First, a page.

Reviews : Clare O'Farrell, Foucault—Historian or Philosopher? ; James W. Bernauer, Michel Foucault's Force of Flight: Toward an Ethics for Thought ; Paul Rabinow, French Modern: Norms and Forms of the Social Environment ; Jonathon Crary, Techniques of the Observer: On Vision and Modernity in the Nineteenth Century.
In this paper, I will reflect on the place of language within Michel Henry’s phenomenology. I will claim that Michel Henry’s position provokes an architectonic problem in his conception of phenomenology and I will discuss how he tried to solve it. At the end of the essay, I will try to clarify what I believe to be the ultimate root of that problem involving language.
This paper takes its departure from Michel Henry’s criticism of a technological view that “extends its reign to the whole planet, sowing desolation and ruin everywhere” ( I am the Truth , 271). It argues that although Henry’s critique of technology is helpful and important, it does not go far enough, inasmuch as it excludes all non-human beings from the Truth of “Life” he advocates against the destructive truths of technology and therefore cannot fully articulate the way in which (...) technology does in fact cause “desolation and ruin” on the entire planet. At the same time I suggest that this strict division between human and non-human life is not essential to Henry’s project, which may well have resources for a more environmentally friendly proposal. The first part of the paper lays out Henry’s critique of technology in some detail, highlighting the ways in which it contains important insights for our contemporary situation. The second part of the paper explores the stark division Henry draws between human generation from the divine life and the creation of everything else, including his rejection of any identification of humans with “protozoa and honey bees,” which would seem to suggest a complete lack of concern for non-human life. The final part of the paper seeks to find a way beyond this dichotomy by showing how non-human life may be included in Henry’s proposal in a way that extends his critique of technology in environmentally conscious ways without losing his phenomenological insights about the human condition. (shrink)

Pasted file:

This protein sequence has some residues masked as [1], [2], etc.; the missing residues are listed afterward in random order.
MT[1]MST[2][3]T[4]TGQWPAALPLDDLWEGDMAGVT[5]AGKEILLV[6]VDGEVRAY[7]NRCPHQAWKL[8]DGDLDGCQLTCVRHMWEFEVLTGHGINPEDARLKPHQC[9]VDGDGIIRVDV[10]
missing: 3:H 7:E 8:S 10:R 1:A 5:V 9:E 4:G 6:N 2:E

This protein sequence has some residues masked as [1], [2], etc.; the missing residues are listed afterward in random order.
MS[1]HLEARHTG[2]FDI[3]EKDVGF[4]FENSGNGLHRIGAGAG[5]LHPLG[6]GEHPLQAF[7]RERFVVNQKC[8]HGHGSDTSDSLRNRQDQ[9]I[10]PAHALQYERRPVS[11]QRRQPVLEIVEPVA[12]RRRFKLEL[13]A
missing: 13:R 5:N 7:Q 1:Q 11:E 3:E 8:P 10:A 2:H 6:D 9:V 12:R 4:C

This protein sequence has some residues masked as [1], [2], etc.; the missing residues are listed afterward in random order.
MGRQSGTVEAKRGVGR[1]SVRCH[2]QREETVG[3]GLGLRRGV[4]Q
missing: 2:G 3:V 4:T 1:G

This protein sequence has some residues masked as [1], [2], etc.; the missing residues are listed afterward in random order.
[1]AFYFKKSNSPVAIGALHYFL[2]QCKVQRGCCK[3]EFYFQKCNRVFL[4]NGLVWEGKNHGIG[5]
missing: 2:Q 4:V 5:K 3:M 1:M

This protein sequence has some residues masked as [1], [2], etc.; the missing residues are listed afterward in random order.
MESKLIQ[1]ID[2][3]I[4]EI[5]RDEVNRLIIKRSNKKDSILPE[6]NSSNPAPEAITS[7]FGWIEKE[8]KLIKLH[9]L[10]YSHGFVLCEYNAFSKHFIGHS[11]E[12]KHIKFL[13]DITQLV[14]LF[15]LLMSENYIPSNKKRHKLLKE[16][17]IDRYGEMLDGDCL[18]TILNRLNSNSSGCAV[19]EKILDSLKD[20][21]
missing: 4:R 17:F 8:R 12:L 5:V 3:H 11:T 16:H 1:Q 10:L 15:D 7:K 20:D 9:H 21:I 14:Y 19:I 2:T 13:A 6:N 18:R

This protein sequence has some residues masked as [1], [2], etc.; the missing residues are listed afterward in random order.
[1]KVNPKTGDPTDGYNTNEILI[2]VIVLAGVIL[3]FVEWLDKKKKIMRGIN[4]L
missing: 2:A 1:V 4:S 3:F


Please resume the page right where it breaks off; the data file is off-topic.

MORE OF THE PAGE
Richard Rorty claims that philosophy can either be seen as a practice whose primary goal is to show the interrelationship between the different practices in our society or as a discipline whose main aim is to discover the essence of the objects we posit as well as the normative concepts we employ in different discourses. Michel Foucault’s works have usually been associated with the initial characterization of philosophy mentioned above. However, in what follows, I demonstrate how Foucault’s general theme, (...) what he dubs “the discourse of true and false,” intersects with the view that philosophy is the search for the nature of the normative notions we employ in different discourses. In a similar manner, I demonstrate how Foucault’s conception of truth conforms to minimalism’s schema for truth. Though his theme’s intersection with the characterization of philosophy as the search for universal categories and essences is in line with his criticism of how discourses dictate the ways of constituting, seeing and compartmentalizing an object, the manner in which his conception of truth conforms to minimalism’s schema for truth leads to a paradoxical situation for his conception of truth may also be seen as a byproduct of a discourse about truth itself. Keywords - Rorty, Foucault, truth, minimalism, deflationism, discourse of true and false. (shrink)